[LAD] Phat and pyphat 0.4.1, help needed for future widgets.

Christian Schoenebeck cuse at users.sourceforge.net
Mon May 14 16:03:32 UTC 2007

Es geschah am Monday, 14. May 2007 09:16 als Loki Davison schrieb:
> > Loki, there are inaccuricies in the files as Inkscape isn't exactly
> > a precision tool. Plus you need to rotate some parts and either move
> > fills or do some masking. So I think the use of drawing operations
> > is the way to go.
> Can anyone else comment on this? Are svg widgets a good way to go or
> pixmapped?

What Thorsten tried to say is, that a .svg is usually* a static vector 
graphic. So when you just draw a .svg file in your GUI you just have a *dead* 
graphic, but at least a scalable one - in contrast to common pixmap based 
skins where you even get ugly artifacts just when trying to enlarge the 

But in general you often also want to tweak parameters of the vector graphic 
at runtime by i.e. scaling only certain parts of the vector graphics, 
modifying colors or alpha (translucency) of certain parts of the vector 
graphic etc. So usually* you cannot do that with simply loading one 
single .svg file, or in other words there is always some coding involved to 
get dynamics into the vector graphics for your specific GUI application 
purpose. But that does NOT mean a vector graphic based approach for widgets 
is a bad solution or even not feasible. It just means you might have to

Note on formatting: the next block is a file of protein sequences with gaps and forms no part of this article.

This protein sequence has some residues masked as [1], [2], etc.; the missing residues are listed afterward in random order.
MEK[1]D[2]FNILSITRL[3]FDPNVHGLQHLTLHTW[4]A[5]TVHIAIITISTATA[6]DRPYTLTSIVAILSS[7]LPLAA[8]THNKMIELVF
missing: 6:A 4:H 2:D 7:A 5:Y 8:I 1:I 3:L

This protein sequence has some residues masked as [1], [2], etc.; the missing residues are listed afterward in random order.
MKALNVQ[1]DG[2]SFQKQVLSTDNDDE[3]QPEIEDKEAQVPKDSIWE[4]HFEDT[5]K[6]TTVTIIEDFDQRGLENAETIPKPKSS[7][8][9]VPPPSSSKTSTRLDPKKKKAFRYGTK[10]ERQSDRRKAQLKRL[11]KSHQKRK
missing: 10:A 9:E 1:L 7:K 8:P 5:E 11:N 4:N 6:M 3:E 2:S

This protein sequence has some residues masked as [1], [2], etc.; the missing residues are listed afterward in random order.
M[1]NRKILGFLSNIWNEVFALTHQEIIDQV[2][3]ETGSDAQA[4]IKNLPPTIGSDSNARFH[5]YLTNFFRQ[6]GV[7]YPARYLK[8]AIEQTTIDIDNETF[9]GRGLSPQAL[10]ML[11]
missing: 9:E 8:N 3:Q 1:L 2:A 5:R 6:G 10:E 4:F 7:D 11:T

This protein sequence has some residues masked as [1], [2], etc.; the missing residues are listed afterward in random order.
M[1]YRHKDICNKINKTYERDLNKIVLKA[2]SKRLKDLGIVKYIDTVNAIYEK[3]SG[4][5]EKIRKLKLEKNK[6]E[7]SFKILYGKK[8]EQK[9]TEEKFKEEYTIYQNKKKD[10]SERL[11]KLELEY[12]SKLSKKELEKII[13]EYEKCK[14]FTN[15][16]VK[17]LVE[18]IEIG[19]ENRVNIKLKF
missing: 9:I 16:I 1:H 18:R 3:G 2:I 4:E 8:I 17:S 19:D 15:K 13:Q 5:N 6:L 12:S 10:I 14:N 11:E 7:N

realize some parts of the vector drawing directly in your code, but not in 
the classical form of "draw pixel at pos x,y", more like "draw circle / 
rectangle / Beziér curve .... with parameters foo ..... with 60% 
translucency ..... dashed border .... at pos x,y". So this is still on a 
higher, more abstract level, thus (usually) involves less coding effort and 
is especially easier / faster to create nice graphic results with.

Of course doing all the vector graphics on code level is not a good idea, 
because often a good developer is not a good graphic artist and vice versa, 
and last but not least drawing graphics in a drawing application is far more 
faster than trying to "code" an image.
But fortunately you don't have to do all vector graphics operations on code 
level. You could also i.e. simply load a normal .svg file as background 
graphic and do only few fancy dynamic vector graphics operations on code 

So IMO it would be a good idea to implement those proposed widgets using the 
vector graphics approach.


* ( the .svg format as defined by the w3c also allows to define animations [1] 
and interaction [2], but so far I don't know of any vector drawing 
application or vector graphics engine that supports that ... at least AFAIK)

[1] http://www.w3.org/TR/2003/REC-SVG11-20030114/animate.html
[2] http://www.w3.org/TR/2003/REC-SVG11-20030114/interact.html

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